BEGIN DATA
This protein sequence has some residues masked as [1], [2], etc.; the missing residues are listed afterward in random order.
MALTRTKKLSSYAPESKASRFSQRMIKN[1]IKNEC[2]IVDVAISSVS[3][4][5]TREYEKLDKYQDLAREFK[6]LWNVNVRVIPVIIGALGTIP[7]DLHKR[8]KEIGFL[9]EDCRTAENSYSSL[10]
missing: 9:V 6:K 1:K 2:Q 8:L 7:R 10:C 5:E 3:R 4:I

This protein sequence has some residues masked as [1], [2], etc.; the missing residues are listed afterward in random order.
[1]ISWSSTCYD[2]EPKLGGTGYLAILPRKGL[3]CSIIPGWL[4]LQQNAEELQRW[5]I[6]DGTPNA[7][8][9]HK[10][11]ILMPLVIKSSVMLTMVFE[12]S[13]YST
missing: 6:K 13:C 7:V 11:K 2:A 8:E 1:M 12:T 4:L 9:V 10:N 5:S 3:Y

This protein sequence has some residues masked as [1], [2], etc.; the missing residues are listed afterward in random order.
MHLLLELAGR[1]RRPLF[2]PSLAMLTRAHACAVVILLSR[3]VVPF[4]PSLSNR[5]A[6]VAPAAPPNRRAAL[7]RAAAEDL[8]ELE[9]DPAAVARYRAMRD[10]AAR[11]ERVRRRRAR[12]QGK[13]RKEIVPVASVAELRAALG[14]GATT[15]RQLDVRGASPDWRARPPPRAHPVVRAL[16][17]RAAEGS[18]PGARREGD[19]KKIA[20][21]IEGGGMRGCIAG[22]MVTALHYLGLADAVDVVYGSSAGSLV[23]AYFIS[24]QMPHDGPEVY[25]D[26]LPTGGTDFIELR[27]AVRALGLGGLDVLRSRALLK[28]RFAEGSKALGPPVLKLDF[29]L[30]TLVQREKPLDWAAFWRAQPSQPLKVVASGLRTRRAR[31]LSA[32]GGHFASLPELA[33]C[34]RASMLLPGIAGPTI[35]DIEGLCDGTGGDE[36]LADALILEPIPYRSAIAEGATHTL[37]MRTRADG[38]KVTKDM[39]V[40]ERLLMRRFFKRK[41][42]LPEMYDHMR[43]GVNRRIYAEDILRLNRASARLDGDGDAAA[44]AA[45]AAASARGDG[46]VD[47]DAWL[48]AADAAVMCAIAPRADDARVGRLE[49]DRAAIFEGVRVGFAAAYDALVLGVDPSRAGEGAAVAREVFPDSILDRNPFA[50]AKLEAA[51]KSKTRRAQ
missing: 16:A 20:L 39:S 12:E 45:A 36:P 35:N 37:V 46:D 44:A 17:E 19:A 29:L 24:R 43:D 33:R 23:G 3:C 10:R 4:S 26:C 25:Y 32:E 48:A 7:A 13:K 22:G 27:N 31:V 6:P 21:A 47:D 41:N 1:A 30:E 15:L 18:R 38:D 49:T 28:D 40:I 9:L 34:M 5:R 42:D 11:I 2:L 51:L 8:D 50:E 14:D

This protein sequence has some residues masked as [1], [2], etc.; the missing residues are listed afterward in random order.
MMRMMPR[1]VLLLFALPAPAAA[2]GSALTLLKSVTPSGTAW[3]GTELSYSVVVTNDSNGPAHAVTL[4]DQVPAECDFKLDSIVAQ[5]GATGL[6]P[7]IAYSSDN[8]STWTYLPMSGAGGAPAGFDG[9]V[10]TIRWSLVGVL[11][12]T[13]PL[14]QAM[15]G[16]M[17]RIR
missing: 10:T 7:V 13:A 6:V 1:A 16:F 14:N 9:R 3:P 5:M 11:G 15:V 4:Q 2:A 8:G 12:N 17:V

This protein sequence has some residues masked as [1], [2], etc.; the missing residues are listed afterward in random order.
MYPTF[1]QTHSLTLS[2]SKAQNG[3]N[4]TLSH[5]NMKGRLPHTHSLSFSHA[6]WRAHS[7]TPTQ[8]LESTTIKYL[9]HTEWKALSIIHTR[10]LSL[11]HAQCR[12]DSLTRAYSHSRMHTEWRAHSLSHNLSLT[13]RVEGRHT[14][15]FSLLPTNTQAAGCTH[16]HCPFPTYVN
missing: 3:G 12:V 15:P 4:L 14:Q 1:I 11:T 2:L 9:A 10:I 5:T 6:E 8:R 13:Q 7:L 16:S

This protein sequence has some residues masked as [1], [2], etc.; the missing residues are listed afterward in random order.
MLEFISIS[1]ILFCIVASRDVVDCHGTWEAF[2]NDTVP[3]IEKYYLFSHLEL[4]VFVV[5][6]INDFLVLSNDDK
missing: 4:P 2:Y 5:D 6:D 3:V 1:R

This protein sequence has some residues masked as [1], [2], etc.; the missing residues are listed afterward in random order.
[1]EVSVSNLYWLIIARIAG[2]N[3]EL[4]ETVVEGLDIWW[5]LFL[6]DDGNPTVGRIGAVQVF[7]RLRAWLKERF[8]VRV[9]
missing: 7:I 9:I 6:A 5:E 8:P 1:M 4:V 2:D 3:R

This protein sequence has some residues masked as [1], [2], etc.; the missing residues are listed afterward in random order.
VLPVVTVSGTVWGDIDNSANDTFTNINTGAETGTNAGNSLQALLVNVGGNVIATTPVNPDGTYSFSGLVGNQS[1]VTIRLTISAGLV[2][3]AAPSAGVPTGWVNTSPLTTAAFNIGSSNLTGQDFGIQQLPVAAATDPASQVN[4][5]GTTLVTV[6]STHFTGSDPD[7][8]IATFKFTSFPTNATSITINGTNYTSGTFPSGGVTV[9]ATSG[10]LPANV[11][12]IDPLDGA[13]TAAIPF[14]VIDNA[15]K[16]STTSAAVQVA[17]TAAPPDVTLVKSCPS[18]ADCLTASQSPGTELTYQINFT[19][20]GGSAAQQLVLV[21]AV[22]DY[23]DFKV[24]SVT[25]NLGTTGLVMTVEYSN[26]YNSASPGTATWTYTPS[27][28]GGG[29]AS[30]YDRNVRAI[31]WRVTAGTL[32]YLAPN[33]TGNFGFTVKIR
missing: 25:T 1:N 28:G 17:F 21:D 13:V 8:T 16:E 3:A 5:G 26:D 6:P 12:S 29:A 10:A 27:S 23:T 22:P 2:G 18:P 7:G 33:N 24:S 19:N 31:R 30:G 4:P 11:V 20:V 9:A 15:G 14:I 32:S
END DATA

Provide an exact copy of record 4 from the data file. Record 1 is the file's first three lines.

This protein sequence has some residues masked as [1], [2], etc.; the missing residues are listed afterward in random order.
MMRMMPR[1]VLLLFALPAPAAA[2]GSALTLLKSVTPSGTAW[3]GTELSYSVVVTNDSNGPAHAVTL[4]DQVPAECDFKLDSIVAQ[5]GATGL[6]P[7]IAYSSDN[8]STWTYLPMSGAGGAPAGFDG[9]V[10]TIRWSLVGVL[11][12]T[13]PL[14]QAM[15]G[16]M[17]RIR
missing: 10:T 7:V 13:A 6:V 1:A 16:F 14:N 9:R 3:P 5:M 11:G 15:V 4:Q 2:A 8:G 12:N 17:V